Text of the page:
Tony rebranded Brain Trainer for the Australian market with celebrity Dr Penny Adams on the cover. Which became a Christmas hit for them the following year.
We don’t mention Mind Quiz!
Off the back of Brain Trainer we were approached by Ubisoft to rebrand Brain Workout for the USA, Canada and the UK. They had a deal with Nintendo to put the game on that platform and wanted a PC game to sit with the Nintendo offering. We had learned by now to get the biggest non-returnable advance on royalties we could just in case the game tanked and we weren’t left with much in royalties. We managed to negotiate a $50K advance on the game and a reasonable royalty rate. They were a great company to work with and gave us an extra development budget to hire a team of graphic designers to improve the user interface. The only problem was they used Sega to develop the Nintendo version of the game. In the Nintendo version they would display a word of praise each time a user answered a round of questions correctly. The Nintendo version was recalled in the UK and most English speaking territories because they had used the phrase “Super Spastic” in one of these phrases. In the UK spastic is an outdated and derogatory term for someone with Cerebral Palsy. The Spastics Society, a charity for people living with cerebral palsy had already rebranded in the early 90s to Scope because the term was at that point derogatory so for a game to have the word in 2007 was wholly unacceptable. Quite rightly the Nintendo version was recalled and our beautiful PC game, which was entirely different, never saw the light of day. Ubisoft Mind Quiz Wikipedia Article. Phew, glad we got the advance!
We also did a newspaper supplement deal with the Independent Newspaper for a CD version of Brain Trainer and provided some puzzles for a supplement to accompany it. We were thrilled to see our old oak tree logo (which is our favourite tree in Appley Park, Ryde) on the TV, loud and proud on the TV in the commercial break advertising the promotion.
As I mentioned earlier we didn’t have a positive response from Mindscape when we first mentioned Deal or No Deal back in 2006 but they came to us in 2007 and initially asked us to do a PC game for their French version of the show “A Prendre ou a Laisser”.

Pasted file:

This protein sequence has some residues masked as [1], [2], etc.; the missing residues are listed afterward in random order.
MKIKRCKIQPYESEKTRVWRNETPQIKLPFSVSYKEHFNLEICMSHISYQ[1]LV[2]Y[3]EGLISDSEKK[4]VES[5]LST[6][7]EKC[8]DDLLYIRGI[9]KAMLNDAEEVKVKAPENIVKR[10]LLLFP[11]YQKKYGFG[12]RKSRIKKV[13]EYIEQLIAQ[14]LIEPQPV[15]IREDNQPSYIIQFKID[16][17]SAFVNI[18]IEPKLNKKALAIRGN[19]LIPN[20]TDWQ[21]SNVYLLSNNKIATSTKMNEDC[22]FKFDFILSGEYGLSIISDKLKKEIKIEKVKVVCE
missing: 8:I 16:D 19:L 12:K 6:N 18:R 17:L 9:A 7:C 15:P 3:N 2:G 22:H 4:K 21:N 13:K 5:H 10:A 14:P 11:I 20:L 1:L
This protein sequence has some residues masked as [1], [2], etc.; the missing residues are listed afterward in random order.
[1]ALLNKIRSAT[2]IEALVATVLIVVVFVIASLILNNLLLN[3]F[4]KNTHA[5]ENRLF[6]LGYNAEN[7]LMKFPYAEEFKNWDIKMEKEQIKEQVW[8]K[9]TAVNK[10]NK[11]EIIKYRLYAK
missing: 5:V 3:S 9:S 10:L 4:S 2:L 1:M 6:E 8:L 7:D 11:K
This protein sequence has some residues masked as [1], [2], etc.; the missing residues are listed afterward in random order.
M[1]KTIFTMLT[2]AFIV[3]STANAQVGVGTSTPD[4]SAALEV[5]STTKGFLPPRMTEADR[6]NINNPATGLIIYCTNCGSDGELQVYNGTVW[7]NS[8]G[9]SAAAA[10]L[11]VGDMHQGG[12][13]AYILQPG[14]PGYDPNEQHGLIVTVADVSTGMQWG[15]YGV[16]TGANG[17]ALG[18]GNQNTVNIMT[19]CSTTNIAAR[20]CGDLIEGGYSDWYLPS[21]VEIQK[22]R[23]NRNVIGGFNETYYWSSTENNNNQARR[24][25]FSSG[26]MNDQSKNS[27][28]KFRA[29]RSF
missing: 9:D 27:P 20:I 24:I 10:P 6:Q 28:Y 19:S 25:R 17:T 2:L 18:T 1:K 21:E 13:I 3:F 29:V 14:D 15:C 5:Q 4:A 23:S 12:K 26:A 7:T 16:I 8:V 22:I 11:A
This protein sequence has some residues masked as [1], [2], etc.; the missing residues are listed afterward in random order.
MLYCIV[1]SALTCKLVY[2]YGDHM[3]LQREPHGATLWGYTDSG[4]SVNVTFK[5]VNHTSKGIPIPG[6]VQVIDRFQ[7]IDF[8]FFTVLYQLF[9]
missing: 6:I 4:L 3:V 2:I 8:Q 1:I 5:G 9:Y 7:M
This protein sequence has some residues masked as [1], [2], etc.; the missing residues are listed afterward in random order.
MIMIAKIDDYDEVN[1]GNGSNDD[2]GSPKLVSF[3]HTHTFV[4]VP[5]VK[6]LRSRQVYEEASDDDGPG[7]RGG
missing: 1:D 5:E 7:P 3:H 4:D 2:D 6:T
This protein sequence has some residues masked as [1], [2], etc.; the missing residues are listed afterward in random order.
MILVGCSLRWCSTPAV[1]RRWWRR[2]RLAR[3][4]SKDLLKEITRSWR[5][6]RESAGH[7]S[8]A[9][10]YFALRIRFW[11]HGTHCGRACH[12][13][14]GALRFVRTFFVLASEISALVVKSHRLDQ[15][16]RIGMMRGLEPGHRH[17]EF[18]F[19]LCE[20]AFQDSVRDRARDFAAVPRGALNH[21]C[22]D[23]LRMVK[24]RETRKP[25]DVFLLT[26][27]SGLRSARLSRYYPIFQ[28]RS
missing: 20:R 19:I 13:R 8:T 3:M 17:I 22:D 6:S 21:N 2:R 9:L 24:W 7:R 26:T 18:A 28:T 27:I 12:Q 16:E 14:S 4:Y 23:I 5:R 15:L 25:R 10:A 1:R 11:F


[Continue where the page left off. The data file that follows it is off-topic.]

It was our first move away from our now comfort zone of puzzle games. We had to do scary stuff like timeline animations, Flash, motion graphics, Poser. But we learned them all as quick as we could and rushed out the offering for France. It made me laugh finding a video of people playing it on Youtube. We worried at the time that the characters were fidgeting and scratching their heads to much. TBF it looks like some have a bad case of head lice. Anyhow it went down well at the time and we got the gigs for Italy and Germany too.
Then we got the UK one which we thought would be a wonderful deal to land. It was us, with Mindscape and Endemol.
I had great fun using Poser to make the contestant’s faces. They are named after all our kids (Dixie, Jenny, Bonnie, Isaac and True ((Rio was yet to be born))) and aged up to what I thought they might look like as adults. Prince Harry is in there too as he was my favourite royal. Also some friends such as Keda. Dave and Sian were also originally in the game too but….
The project manager wasn’t tech savvy, and was therefore a bit of an annoyance with unrealistic, diva, pedantic and costly demands at the time. So when she saw the name Sian and assumed it was a homage to herself, as we had the same name, I thought nah I’d rather there be no Sian and not be in my own game than give her the pleasure of thinking I had any respect for her. So we changed Sian to Sue at the last minute. Dave became Bernie in solidarity.
The boxed PC game was number 1 in the charts in Tesco when I was doing my shopping one day. I said to the kids in the trolley “Look there’s our game”. Then one of them started getting agitated and I had to wheel on to the produce aisle. I imagine pop stars had a much better experience when they see their records and CDs in the shops. I see it from time to time in charity shops and have a chuckle.